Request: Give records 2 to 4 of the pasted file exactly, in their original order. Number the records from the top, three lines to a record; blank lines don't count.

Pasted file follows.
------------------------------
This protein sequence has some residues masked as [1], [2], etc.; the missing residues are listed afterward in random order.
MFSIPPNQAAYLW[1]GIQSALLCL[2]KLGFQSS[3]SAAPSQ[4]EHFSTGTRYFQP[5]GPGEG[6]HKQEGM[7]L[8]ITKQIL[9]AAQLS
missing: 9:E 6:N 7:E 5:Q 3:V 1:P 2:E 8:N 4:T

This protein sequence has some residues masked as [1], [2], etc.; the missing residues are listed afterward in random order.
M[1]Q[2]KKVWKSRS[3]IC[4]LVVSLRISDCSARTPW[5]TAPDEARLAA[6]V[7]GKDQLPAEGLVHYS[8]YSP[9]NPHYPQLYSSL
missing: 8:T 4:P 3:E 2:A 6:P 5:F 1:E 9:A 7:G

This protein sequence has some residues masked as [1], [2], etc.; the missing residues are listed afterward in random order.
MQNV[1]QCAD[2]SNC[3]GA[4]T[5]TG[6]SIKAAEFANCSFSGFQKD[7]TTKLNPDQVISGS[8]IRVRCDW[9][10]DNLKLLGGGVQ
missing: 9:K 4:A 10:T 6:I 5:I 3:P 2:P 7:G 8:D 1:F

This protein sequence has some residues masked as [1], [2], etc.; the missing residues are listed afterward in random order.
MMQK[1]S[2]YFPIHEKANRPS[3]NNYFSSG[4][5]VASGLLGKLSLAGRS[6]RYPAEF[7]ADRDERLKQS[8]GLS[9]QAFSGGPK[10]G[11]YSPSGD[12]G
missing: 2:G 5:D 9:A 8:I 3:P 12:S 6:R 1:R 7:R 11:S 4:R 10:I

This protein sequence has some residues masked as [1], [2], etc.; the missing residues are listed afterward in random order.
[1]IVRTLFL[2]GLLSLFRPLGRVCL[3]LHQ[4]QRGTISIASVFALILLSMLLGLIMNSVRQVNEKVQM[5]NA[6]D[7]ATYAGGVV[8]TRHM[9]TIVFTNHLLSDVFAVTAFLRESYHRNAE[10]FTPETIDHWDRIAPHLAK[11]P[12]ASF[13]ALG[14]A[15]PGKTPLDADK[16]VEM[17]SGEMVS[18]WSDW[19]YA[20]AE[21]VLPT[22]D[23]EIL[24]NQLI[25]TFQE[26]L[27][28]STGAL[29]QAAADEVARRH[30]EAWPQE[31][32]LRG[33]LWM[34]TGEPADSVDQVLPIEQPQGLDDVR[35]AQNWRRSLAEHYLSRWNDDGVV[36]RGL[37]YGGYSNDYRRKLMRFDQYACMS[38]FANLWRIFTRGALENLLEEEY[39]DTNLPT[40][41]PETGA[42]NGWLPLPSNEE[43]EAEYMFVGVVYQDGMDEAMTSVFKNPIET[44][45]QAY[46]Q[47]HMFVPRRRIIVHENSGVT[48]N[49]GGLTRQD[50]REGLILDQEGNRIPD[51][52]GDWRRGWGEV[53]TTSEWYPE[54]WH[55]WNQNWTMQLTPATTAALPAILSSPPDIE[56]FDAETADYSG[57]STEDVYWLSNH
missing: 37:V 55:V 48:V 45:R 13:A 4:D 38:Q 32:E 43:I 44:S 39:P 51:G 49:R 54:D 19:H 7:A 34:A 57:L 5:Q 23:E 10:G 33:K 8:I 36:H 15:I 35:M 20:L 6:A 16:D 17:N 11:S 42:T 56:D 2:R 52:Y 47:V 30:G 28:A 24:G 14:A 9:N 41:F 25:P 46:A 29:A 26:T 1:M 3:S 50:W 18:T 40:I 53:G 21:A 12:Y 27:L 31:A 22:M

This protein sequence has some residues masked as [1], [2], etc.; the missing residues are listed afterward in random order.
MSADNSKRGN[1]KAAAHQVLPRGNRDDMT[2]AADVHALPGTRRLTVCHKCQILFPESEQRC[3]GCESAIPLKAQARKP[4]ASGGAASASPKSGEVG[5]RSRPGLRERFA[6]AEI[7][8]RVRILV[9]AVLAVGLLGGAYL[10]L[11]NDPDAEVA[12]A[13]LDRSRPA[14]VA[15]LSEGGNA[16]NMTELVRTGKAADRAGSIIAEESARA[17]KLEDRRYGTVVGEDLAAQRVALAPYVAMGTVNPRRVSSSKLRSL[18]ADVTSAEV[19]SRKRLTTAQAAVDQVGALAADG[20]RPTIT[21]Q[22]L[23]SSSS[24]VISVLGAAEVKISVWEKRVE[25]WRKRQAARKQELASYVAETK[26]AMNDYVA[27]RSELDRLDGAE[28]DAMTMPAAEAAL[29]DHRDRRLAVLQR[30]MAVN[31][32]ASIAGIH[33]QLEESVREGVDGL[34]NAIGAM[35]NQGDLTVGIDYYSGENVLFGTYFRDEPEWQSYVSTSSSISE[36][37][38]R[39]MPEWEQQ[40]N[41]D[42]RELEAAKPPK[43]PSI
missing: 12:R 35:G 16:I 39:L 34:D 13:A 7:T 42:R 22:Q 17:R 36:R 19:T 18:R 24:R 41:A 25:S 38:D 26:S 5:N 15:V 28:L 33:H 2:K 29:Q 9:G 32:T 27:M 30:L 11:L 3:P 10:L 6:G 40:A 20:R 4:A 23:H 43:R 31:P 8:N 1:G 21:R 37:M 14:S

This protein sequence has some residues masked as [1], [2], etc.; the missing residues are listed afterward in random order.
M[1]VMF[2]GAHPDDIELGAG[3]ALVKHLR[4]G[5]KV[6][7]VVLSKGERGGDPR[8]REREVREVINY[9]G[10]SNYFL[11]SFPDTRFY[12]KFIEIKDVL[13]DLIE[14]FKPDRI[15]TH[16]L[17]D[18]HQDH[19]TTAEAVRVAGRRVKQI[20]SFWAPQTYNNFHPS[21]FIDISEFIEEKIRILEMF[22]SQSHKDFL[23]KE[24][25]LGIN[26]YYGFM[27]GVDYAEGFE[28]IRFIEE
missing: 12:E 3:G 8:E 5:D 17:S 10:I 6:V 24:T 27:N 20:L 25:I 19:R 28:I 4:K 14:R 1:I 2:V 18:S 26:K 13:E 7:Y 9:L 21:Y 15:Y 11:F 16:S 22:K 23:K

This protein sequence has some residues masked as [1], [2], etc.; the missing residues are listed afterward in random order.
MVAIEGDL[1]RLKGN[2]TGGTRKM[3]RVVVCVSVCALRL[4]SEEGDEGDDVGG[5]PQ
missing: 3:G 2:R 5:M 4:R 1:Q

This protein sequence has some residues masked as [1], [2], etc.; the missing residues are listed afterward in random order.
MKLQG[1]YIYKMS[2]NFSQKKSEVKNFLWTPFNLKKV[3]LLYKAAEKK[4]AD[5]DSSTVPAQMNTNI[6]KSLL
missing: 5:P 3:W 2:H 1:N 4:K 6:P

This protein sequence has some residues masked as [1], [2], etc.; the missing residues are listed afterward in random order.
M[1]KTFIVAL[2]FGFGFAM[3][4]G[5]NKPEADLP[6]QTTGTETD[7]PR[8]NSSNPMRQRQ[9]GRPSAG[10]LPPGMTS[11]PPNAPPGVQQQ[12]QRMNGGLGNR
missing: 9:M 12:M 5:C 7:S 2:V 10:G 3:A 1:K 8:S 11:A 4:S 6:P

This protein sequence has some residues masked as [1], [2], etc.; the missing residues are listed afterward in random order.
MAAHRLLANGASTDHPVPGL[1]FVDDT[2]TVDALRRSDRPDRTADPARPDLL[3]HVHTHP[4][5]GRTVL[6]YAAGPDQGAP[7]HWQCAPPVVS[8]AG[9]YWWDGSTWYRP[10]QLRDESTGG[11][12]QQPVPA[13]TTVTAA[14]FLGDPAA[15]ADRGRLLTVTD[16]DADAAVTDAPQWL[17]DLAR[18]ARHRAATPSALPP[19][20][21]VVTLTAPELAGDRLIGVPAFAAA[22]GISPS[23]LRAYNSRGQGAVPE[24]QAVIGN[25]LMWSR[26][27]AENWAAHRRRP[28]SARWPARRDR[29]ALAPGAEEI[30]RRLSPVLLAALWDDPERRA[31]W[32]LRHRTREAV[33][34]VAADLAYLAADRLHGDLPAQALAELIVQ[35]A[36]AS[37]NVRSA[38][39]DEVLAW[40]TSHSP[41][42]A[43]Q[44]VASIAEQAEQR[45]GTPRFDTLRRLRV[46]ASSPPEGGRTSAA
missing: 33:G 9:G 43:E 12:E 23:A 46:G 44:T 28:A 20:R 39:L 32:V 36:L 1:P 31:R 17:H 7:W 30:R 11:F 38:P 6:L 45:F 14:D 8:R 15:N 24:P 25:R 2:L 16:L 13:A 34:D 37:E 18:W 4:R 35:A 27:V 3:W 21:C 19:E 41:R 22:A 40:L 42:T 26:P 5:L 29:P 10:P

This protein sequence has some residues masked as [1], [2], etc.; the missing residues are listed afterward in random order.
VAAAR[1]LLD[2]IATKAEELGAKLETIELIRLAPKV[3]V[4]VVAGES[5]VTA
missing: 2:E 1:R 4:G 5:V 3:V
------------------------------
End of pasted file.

This protein sequence has some residues masked as [1], [2], etc.; the missing residues are listed afterward in random order.
M[1]Q[2]KKVWKSRS[3]IC[4]LVVSLRISDCSARTPW[5]TAPDEARLAA[6]V[7]GKDQLPAEGLVHYS[8]YSP[9]NPHYPQLYSSL
missing: 8:T 4:P 3:E 2:A 6:P 5:F 1:E 9:A 7:G

This protein sequence has some residues masked as [1], [2], etc.; the missing residues are listed afterward in random order.
MQNV[1]QCAD[2]SNC[3]GA[4]T[5]TG[6]SIKAAEFANCSFSGFQKD[7]TTKLNPDQVISGS[8]IRVRCDW[9][10]DNLKLLGGGVQ
missing: 9:K 4:A 10:T 6:I 5:I 3:P 2:P 7:G 8:D 1:F

This protein sequence has some residues masked as [1], [2], etc.; the missing residues are listed afterward in random order.
MMQK[1]S[2]YFPIHEKANRPS[3]NNYFSSG[4][5]VASGLLGKLSLAGRS[6]RYPAEF[7]ADRDERLKQS[8]GLS[9]QAFSGGPK[10]G[11]YSPSGD[12]G
missing: 2:G 5:D 9:A 8:I 3:P 12:S 6:R 1:R 7:R 11:S 4:R 10:I